6 Ways to Protect Yourself From Fraud

Fraud happens. Here's how to protect yourself from credit breaches

by Laura Sinberg
how to protect yourself from fraud image
Photograph: Anastasia Vasilakis

The number of notified credit-breach victims who later endured fraud increased 340 percent from 2010 to 2012; up to 110 million people were affected by last year’s Target breach alone. No one can relax: The FBI has warned that we can expect more cyberattacks in the coming months. Victim or not, take these steps now to keep your money safe.

Don’t shop with your debit card
Federal law capsyour liability for fraudulent credit card charges at $50. Your liability with debit cards is also $50, but only if you report the charge within two business days. After that, it’s $500. If you wait longer than 60 days after the statement was sent, you could lose all the money stolen from your account—and it can take months for a breach to come to light.

Sign for your transactions
If you use a debit card, your money may be safer if you sign for your purchase rather than enter your PIN. Visa and MasterCard offer “zero liability” policies on debit transactions for customers who go this route.

Unlink your accounts
Do you have a savings account linked to your debit card? That money will be at risk, too, if your card and PIN are compromised.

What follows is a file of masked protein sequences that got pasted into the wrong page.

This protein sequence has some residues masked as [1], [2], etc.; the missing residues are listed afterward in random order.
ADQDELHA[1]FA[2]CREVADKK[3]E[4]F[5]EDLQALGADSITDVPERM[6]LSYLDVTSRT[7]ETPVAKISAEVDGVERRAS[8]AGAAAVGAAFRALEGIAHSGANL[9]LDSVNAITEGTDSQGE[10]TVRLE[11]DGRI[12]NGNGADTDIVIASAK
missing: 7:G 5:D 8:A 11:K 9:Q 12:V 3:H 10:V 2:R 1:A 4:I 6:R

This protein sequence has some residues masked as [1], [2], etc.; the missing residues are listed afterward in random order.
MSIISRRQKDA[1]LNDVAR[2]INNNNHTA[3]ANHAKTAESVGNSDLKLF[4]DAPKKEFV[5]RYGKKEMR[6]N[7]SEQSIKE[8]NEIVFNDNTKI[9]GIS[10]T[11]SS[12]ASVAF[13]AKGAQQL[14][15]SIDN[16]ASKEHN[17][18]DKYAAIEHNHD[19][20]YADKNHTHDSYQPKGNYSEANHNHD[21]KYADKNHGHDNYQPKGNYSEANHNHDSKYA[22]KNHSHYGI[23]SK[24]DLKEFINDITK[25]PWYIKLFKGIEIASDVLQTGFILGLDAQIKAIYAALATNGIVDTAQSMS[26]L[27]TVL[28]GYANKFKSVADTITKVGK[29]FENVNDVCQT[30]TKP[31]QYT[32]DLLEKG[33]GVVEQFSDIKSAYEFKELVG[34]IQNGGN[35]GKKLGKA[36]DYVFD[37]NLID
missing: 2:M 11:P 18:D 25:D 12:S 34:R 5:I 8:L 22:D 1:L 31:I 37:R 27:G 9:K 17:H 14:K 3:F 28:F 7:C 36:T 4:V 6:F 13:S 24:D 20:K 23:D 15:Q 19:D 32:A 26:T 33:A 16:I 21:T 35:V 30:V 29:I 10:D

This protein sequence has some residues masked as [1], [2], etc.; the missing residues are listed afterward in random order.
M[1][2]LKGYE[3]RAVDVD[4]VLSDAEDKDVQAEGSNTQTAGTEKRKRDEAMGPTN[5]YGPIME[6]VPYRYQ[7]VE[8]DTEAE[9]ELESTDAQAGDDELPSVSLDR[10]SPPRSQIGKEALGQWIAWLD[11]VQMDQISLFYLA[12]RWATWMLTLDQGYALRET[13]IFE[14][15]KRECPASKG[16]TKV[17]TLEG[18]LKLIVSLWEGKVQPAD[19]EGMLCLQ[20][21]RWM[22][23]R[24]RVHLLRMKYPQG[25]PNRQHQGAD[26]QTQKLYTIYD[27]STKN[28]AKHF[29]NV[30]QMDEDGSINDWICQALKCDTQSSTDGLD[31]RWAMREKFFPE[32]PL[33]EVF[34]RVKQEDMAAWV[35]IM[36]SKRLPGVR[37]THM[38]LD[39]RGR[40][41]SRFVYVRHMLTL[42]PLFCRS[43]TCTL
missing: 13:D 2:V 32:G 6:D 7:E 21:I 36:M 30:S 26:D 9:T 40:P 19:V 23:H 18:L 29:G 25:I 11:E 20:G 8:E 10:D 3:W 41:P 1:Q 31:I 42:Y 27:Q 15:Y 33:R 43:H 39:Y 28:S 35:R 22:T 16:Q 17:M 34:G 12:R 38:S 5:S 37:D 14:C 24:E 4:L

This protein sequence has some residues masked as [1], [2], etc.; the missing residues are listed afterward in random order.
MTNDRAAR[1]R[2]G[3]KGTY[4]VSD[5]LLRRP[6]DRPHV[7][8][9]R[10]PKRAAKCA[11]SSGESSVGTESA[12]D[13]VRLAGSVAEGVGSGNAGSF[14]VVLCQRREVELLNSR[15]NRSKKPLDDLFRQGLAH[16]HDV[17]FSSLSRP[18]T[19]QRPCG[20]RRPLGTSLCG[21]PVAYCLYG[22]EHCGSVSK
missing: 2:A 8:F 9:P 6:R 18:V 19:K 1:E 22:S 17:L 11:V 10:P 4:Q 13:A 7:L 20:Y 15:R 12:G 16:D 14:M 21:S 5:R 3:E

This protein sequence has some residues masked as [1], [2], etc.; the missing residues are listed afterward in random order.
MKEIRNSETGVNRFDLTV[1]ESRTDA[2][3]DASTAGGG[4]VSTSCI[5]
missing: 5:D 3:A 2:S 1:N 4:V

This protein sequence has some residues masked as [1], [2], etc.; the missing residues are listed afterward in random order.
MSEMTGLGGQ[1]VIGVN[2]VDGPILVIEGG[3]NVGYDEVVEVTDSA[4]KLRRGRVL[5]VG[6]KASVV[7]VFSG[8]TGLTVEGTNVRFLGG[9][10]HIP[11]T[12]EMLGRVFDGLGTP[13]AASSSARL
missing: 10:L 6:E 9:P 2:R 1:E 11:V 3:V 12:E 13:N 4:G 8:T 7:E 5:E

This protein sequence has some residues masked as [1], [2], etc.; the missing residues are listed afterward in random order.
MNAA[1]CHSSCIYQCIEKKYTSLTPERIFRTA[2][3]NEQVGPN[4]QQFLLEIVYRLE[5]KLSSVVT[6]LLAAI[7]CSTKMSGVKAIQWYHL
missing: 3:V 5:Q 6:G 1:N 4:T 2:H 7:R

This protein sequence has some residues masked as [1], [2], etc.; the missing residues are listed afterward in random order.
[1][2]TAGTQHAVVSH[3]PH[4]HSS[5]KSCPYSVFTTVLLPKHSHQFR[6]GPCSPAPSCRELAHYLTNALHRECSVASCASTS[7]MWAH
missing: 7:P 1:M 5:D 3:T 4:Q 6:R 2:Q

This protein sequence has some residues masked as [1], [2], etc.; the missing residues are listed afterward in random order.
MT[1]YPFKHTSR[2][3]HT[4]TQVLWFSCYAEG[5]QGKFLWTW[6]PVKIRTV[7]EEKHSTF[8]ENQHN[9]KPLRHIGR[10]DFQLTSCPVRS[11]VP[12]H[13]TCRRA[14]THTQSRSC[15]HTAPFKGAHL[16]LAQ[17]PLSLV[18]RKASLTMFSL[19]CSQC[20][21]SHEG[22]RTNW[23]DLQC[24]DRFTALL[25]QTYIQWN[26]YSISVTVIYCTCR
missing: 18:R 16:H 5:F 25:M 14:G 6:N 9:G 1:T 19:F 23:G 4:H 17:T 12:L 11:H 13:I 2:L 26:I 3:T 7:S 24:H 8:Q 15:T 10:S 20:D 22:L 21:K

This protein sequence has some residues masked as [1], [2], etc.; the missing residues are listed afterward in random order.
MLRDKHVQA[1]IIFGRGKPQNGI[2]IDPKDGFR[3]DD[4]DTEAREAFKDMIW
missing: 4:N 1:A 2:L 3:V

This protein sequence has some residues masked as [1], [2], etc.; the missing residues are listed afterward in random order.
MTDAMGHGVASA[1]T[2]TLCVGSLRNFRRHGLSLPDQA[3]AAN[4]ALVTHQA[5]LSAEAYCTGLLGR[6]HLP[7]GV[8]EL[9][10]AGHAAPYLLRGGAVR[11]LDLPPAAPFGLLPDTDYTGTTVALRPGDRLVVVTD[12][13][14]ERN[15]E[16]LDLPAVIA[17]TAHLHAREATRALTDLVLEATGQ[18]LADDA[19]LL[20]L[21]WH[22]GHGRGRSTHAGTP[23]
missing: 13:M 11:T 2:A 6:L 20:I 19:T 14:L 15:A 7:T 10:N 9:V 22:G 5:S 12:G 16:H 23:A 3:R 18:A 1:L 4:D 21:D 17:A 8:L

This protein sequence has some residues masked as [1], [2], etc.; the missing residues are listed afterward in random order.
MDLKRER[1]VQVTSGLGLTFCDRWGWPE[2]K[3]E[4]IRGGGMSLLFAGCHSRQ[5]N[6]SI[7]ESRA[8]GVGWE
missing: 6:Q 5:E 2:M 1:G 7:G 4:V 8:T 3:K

Check your credit card and bank statements online
Aim for three times per billing cycle, says Linda Sherry, director of national priorities at theadvocacy group Consumer Action, to avoid missing your window to report a fraudulent charge. If your card has been compromised, havinga new card issued with a new PIN is usually sufficient, says Eva Velasquez, president and CEO of the Identity Theft Resource Center.

Change your pin
Annually switching it is a best practice—even if your card hasn’t been compromised.

Monitor (or freeze) your credit report
You’re entitled to three free reports a year; order one every four months from AnnualCreditReport.com. Some companies that have experienced breaches—like Target—offer a year of free credit monitoring. Take it.

To be proactive, or if you know your Social Security number has been stolen,Velasquez recommends a “security freeze,” which takes your credit files out of circulation so no lender can access your report to open a line of credit.

Next: 9 Beliefs About Money That Can Hold You Back

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First Published Thu, 2014-04-10 11:05

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